Political correctness is not at the core of this argument, although sometimes it does raise its head during school pageants and the like. There was never a magical time when everyone wished each other a “Merry Christmas”, consequences be darned, and anyone who believes there was is delusional. What the past held was a segregated, non-mobile society, in which Christians and Jews rarely mingled (with the exception of places like New York, Hyde Park and maybe Washington DC), atheists kept quiet about their convictions rather than be hounded and fired from jobs, and Muslims and Buddhists lived overseas where they belonged. In that era, it was entirely possible to tell everyone you know “Merry Christmas” without offending anyone. And because you could do it, the phrases “Seasons Greetings” and “Happy Holidays” had no air of capitulation, no feeling of compromise. They all meant the same thing because most of your friends and acquaintances were on the same page.
Everything was all hunky-dory in the past? Check out old newspapers for their seasonal advertising. Examine old photos, and keep an eye out during old movies. “Happy Holidays” was used just as often now as it was 50-60 years ago. It’s just that the atmosphere around it has changed.
You want to boycott stores that use the phrase “Happy Holidays,” go right ahead. As one of the commentators to Zorn’s blog post mentioned, just make sure that when you don your religious armor, you also apply your Christian standards to your shopping choices and avoid products made in brutal factories in China and Indonesia. That would be a fight worth having, one that might produce some positive results.
Earlier in the fall, I had a whole list of notes for an essay grousing about how I was going to avoid watching football this year. It was motivated in part by watching the kids practicing in the park up the street in the hot August weather and feeling miserable for them. I was also lucky enough to watch one of my baseball teams make it to the World Series (although who showed up on the field is still a mystery), so my sports fix lasted almost up until Halloween.
Among my anti-pigskin arguments were that it’s pathetic to spend much time cheering a local team of pro millionaires when they have no connection with the city, enjoy ridiculously short and painful careers, and have had their jocks sniffed by writers, fans and groupies since they were 15 years old. The owners are so beneath contempt, with their talk about “a public trust” in ownership as they leech public money for everything from traffic policing to new stadiums, that they don’t merit mention. To put it in Oprah-style talk, how much is a fan investing in this relationship, and how much could he/she possibly expect to get back?
But my main argument was, if a guy is paying attention to more than one professional sport, he is wasting his life. And I still believe that.
But oh, there is something about a winning season with the Chicago Bears. Somehow the City That Works (intermittently, haphazardly and sinfully better for some than others) seems to work better when the Bears are winning. There are flags, hats, car stickers everywhere, and somehow the regalia doesn’t reek of marketing and zombified consumerism, at least not entirely. Everyone even remotely interested in sports around here loves a winning Bears season. It’s a combination of history and civic self-perception (everyone likes to feel like a Grabowsky once in a while), or maybe just a diversion as the winter months kick in. But this place must be a football town, because the Bears are simply unavoidable these days.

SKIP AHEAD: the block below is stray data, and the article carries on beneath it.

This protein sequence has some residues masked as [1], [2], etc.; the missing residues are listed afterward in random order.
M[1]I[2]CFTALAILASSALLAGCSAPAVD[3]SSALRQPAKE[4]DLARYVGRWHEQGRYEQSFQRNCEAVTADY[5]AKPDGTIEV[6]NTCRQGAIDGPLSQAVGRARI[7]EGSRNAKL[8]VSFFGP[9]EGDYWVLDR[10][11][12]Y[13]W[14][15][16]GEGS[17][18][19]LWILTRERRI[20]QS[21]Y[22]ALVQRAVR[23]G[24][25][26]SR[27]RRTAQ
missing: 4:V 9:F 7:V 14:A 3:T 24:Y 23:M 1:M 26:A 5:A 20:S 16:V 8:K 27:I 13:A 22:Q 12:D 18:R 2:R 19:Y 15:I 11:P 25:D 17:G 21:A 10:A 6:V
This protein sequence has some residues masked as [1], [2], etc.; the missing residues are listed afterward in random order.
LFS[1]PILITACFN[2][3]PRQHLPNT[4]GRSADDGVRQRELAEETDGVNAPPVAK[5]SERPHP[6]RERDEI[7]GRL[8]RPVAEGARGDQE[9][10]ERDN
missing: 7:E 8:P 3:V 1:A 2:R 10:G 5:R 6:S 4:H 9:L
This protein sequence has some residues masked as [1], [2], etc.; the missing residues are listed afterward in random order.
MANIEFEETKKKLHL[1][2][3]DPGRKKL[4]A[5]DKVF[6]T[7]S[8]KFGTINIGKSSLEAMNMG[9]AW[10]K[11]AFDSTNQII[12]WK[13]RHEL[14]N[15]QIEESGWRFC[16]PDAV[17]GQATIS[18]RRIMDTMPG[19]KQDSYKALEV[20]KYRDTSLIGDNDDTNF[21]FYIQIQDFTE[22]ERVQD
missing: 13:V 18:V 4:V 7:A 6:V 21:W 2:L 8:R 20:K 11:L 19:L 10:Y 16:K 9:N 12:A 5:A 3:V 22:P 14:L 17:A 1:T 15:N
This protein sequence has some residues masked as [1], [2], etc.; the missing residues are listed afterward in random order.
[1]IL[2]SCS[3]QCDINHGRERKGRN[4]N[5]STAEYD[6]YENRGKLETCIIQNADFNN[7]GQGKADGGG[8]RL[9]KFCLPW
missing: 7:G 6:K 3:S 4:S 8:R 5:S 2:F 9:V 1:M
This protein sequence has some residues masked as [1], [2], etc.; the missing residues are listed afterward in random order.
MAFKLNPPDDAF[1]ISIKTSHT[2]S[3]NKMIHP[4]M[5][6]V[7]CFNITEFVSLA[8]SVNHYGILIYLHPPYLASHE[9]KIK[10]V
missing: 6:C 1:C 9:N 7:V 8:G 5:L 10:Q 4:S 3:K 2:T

This doesn’t mean that my arguments against football are invalid. I’d dissuade any boy I know from playing it, because for all the talk about teamwork, there are a hell of a lot more unsung kids playing the line or riding the bench than there are making star plays. And the dripping machismo that surrounds the games and broadcasts? I feel like a pansy just watching the car commercials. Doesn’t it look like a whole lot of overcompensation is going on? I predict an apocalyptic homosexual orgy will break out both in the stands and on the field during one of the next three Super Bowls.
But all that being said, I’m sneaking in Bears games too (to a skilled TIVO browser like myself, the game can be watched in less than an hour, and without the inane patter of the announcers), when my wife and kids will let me. I sometimes have to beg for the time in a Kramden-esque bluff—you know, “I work hard all week, and I have earned the right to watch a little football”—but that’s as macho as it gets. Yesterday, while the Bears-Vikings game was going on in 15 degree weather, I was downtown ice skating with the family by the Bean and having a stupendous time. Then we went home, made chili, bought a Christmas tree that was so frozen you could have mailed it without wrapping, and then I watched the game in the comfort of my basement. It was a perfect, frozen winter day.
And truthfully, I probably wouldn’t be having so much fun if the Bears didn’t have that fight song that’s so damn catchy. (You can hear it played by the Chicago Symphony Orchestra at Wikipedia HERE.)